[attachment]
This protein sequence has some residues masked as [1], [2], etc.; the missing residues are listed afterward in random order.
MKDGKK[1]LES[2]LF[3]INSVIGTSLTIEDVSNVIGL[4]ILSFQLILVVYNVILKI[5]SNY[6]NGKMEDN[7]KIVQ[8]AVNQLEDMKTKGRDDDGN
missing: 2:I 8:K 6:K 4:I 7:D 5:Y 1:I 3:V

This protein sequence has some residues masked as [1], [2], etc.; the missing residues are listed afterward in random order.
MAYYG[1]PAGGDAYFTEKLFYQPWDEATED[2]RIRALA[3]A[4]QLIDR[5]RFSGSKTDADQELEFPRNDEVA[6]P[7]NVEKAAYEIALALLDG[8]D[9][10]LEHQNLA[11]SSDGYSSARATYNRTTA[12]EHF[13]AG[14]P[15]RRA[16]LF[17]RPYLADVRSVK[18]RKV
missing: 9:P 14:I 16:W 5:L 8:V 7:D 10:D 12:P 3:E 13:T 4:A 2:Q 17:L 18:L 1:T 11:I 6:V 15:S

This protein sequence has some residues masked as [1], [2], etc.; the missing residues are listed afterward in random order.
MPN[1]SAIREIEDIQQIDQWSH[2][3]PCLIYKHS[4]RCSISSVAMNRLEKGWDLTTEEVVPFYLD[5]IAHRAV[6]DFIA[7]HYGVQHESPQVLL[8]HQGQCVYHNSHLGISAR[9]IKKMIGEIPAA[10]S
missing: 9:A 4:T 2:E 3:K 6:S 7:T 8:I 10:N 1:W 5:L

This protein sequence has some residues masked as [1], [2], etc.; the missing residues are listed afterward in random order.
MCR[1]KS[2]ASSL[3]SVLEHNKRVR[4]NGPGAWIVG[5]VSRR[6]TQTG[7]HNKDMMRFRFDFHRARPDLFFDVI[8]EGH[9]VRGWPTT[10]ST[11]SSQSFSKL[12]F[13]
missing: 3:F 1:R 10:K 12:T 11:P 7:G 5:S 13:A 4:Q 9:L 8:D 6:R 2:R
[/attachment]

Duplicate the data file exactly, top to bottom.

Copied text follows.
This protein sequence has some residues masked as [1], [2], etc.; the missing residues are listed afterward in random order.
MKDGKK[1]LES[2]LF[3]INSVIGTSLTIEDVSNVIGL[4]ILSFQLILVVYNVILKI[5]SNY[6]NGKMEDN[7]KIVQ[8]AVNQLEDMKTKGRDDDGN
missing: 2:I 8:K 6:K 4:I 7:D 5:Y 1:I 3:V

This protein sequence has some residues masked as [1], [2], etc.; the missing residues are listed afterward in random order.
MAYYG[1]PAGGDAYFTEKLFYQPWDEATED[2]RIRALA[3]A[4]QLIDR[5]RFSGSKTDADQELEFPRNDEVA[6]P[7]NVEKAAYEIALALLDG[8]D[9][10]LEHQNLA[11]SSDGYSSARATYNRTTA[12]EHF[13]AG[14]P[15]RRA[16]LF[17]RPYLADVRSVK[18]RKV
missing: 9:P 14:I 16:W 5:L 8:V 7:D 10:D 12:P 3:E 13:T 4:A 2:Q 17:L 18:L 1:T 11:I 6:V 15:S

This protein sequence has some residues masked as [1], [2], etc.; the missing residues are listed afterward in random order.
MPN[1]SAIREIEDIQQIDQWSH[2][3]PCLIYKHS[4]RCSISSVAMNRLEKGWDLTTEEVVPFYLD[5]IAHRAV[6]DFIA[7]HYGVQHESPQVLL[8]HQGQCVYHNSHLGISAR[9]IKKMIGEIPAA[10]S
missing: 9:A 4:T 2:E 3:K 6:S 7:T 8:I 10:N 1:W 5:L

This protein sequence has some residues masked as [1], [2], etc.; the missing residues are listed afterward in random order.
MCR[1]KS[2]ASSL[3]SVLEHNKRVR[4]NGPGAWIVG[5]VSRR[6]TQTG[7]HNKDMMRFRFDFHRARPDLFFDVI[8]EGH[9]VRGWPTT[10]ST[11]SSQSFSKL[12]F[13]
missing: 3:F 1:R 10:K 12:T 11:P 7:G 5:S 13:A 4:Q 9:L 8:D 6:R 2:R